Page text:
Lying With A Life At Stake

Some have argued that lying is never permissible. What if a human life hung in the balance?

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Not at all. The subsequent verses tell us that God “dealt well” with the midwives, and established “households” (large families) for them. In other words, the midwives were right for saving the Israelite infants and for lying to Pharaoh.

In a later incident, God Himself is depicted as instructing a prophet to save himself by telling a lie. Thus, when God tells the prophet Samuel to anoint David as king in lieu of Saul, Samuel is horrified. If Saul learns of what he is doing, the kind will have him executed. God instructs Samuel to tell Saul a lie, that he is making his trip to offer a special sacrifice to God, and not to mention his real purpose (see I Samuel 16).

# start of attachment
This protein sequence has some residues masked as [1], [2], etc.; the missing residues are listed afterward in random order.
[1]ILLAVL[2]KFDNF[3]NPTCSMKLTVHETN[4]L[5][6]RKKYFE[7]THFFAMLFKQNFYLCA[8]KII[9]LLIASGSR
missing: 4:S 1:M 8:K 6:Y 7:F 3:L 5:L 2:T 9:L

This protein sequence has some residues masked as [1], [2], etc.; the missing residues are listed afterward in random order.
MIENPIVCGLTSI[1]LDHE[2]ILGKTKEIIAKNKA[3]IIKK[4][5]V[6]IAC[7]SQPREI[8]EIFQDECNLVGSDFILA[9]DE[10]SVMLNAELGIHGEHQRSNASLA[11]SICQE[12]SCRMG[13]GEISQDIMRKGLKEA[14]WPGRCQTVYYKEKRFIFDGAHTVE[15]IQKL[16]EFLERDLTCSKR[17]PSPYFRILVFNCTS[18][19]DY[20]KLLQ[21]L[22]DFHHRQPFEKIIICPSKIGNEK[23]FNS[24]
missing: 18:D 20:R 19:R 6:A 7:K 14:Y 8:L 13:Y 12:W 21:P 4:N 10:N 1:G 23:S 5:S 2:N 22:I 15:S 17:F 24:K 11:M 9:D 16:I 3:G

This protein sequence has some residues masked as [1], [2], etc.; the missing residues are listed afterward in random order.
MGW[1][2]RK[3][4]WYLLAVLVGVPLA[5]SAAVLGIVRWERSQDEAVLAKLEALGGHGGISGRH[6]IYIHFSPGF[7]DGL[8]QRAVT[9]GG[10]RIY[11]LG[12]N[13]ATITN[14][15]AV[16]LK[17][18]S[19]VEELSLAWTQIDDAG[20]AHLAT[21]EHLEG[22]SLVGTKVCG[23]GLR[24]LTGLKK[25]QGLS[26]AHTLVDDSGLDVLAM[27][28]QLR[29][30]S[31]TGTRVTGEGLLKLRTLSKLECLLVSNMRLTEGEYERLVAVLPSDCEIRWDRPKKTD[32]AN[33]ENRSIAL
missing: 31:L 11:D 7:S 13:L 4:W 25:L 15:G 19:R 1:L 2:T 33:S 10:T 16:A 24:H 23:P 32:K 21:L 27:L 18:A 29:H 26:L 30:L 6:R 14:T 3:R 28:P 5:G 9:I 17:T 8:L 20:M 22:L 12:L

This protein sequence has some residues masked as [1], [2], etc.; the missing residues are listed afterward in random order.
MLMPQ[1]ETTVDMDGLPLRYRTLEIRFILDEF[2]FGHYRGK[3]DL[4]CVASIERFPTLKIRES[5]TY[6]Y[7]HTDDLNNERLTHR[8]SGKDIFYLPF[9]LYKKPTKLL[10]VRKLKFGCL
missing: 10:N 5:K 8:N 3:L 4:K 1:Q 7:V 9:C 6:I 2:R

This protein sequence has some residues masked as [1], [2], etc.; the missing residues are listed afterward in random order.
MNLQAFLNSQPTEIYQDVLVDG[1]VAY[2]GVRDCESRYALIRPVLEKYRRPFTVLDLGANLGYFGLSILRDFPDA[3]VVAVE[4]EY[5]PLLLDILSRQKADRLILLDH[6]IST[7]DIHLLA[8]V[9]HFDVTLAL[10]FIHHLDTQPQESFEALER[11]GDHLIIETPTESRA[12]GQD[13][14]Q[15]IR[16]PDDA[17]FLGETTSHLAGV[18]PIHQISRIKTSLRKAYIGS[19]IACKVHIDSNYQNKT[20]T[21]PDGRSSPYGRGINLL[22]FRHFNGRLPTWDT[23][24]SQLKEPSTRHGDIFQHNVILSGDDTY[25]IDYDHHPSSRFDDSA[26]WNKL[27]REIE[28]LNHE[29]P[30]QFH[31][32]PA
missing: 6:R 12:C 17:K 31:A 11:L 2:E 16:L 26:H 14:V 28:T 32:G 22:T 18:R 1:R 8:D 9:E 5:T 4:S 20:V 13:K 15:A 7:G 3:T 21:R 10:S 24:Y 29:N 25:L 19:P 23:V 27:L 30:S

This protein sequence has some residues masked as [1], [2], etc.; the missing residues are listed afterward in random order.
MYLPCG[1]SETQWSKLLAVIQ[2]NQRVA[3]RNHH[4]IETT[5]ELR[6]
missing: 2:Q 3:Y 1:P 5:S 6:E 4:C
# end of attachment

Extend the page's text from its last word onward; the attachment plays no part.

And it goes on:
Of course, God could have told Samuel to tell Saul the truth, and assure the prophet that He would protect him, but instead He tells him to lie. From this, we learn that we should also lie to thwart would-be killers, and not tell them the truth and rely on God to save us.

There are rare instances in which Judaism instructs one to be a martyr. For example, if you can save your life only by killing an innocent person, you are forbidden to do so, and should allow yourself to be killed rather than kill. However, Jewish law condemns as foolish and immoral both telling the truth to an evil person and thereby enabling him to go on doing evil, or telling the truth to an evil person that leads to your murder.

Truth is a high value; the saving of innocent life is a higher one.

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Rabbi Joseph Telushkin

Rabbi Joseph Telushkin is the author of Jewish Literacy and Words that Hurt, Words that Heal, along with other widely-read books on Judaism and the "Rabbi Daniel Winter" murder mysteries. He lives in New York City and lectures widely throughout North America.